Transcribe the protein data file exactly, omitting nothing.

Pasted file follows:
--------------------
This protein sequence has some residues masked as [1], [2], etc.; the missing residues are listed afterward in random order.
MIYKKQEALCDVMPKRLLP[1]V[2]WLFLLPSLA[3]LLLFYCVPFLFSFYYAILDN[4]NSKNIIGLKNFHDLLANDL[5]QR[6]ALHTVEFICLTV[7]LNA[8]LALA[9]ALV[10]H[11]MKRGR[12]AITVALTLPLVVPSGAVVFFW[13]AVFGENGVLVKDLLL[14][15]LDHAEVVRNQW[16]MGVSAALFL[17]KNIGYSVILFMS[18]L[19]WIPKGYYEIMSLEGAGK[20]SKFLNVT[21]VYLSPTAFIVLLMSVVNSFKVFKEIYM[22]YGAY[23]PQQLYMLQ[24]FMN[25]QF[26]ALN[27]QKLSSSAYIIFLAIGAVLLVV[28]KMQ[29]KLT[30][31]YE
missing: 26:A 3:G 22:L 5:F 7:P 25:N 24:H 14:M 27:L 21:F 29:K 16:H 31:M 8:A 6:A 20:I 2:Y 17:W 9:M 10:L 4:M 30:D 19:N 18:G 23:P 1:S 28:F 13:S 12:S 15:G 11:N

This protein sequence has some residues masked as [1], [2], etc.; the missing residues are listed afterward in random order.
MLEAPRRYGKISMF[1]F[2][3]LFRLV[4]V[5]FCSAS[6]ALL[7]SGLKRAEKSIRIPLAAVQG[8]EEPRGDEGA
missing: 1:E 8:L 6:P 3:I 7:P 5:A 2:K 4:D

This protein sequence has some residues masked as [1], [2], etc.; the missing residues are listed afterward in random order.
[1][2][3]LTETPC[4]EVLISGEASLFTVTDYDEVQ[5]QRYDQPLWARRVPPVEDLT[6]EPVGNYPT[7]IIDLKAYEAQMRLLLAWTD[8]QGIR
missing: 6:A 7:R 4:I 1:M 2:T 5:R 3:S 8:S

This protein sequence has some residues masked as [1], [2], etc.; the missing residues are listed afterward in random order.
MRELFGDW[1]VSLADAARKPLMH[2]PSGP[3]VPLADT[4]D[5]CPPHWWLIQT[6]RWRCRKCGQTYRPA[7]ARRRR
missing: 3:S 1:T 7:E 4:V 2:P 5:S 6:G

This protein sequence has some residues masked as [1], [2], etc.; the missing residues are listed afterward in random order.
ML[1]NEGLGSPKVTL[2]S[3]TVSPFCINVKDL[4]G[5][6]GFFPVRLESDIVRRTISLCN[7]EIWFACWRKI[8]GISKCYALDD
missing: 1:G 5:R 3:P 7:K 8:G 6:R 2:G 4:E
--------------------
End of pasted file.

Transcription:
This protein sequence has some residues masked as [1], [2], etc.; the missing residues are listed afterward in random order.
MIYKKQEALCDVMPKRLLP[1]V[2]WLFLLPSLA[3]LLLFYCVPFLFSFYYAILDN[4]NSKNIIGLKNFHDLLANDL[5]QR[6]ALHTVEFICLTV[7]LNA[8]LALA[9]ALV[10]H[11]MKRGR[12]AITVALTLPLVVPSGAVVFFW[13]AVFGENGVLVKDLLL[14][15]LDHAEVVRNQW[16]MGVSAALFL[17]KNIGYSVILFMS[18]L[19]WIPKGYYEIMSLEGAGK[20]SKFLNVT[21]VYLSPTAFIVLLMSVVNSFKVFKEIYM[22]YGAY[23]PQQLYMLQ[24]FMN[25]QF[26]ALN[27]QKLSSSAYIIFLAIGAVLLVV[28]KMQ[29]KLT[30][31]YE
missing: 26:A 3:G 22:L 5:F 7:P 25:N 24:H 14:M 27:L 21:F 29:K 16:H 31:M 8:A 6:A 20:I 2:Y 17:W 9:M 10:L 4:M 30:D 19:N 18:G 23:P 1:S 28:F 13:S 12:S 15:G 11:N

This protein sequence has some residues masked as [1], [2], etc.; the missing residues are listed afterward in random order.
MLEAPRRYGKISMF[1]F[2][3]LFRLV[4]V[5]FCSAS[6]ALL[7]SGLKRAEKSIRIPLAAVQG[8]EEPRGDEGA
missing: 1:E 8:L 6:P 3:I 7:P 5:A 2:K 4:D

This protein sequence has some residues masked as [1], [2], etc.; the missing residues are listed afterward in random order.
[1][2][3]LTETPC[4]EVLISGEASLFTVTDYDEVQ[5]QRYDQPLWARRVPPVEDLT[6]EPVGNYPT[7]IIDLKAYEAQMRLLLAWTD[8]QGIR
missing: 6:A 7:R 4:I 1:M 2:T 5:R 3:S 8:S

This protein sequence has some residues masked as [1], [2], etc.; the missing residues are listed afterward in random order.
MRELFGDW[1]VSLADAARKPLMH[2]PSGP[3]VPLADT[4]D[5]CPPHWWLIQT[6]RWRCRKCGQTYRPA[7]ARRRR
missing: 3:S 1:T 7:E 4:V 2:P 5:S 6:G

This protein sequence has some residues masked as [1], [2], etc.; the missing residues are listed afterward in random order.
ML[1]NEGLGSPKVTL[2]S[3]TVSPFCINVKDL[4]G[5][6]GFFPVRLESDIVRRTISLCN[7]EIWFACWRKI[8]GISKCYALDD
missing: 1:G 5:R 3:P 7:K 8:G 6:R 2:G 4:E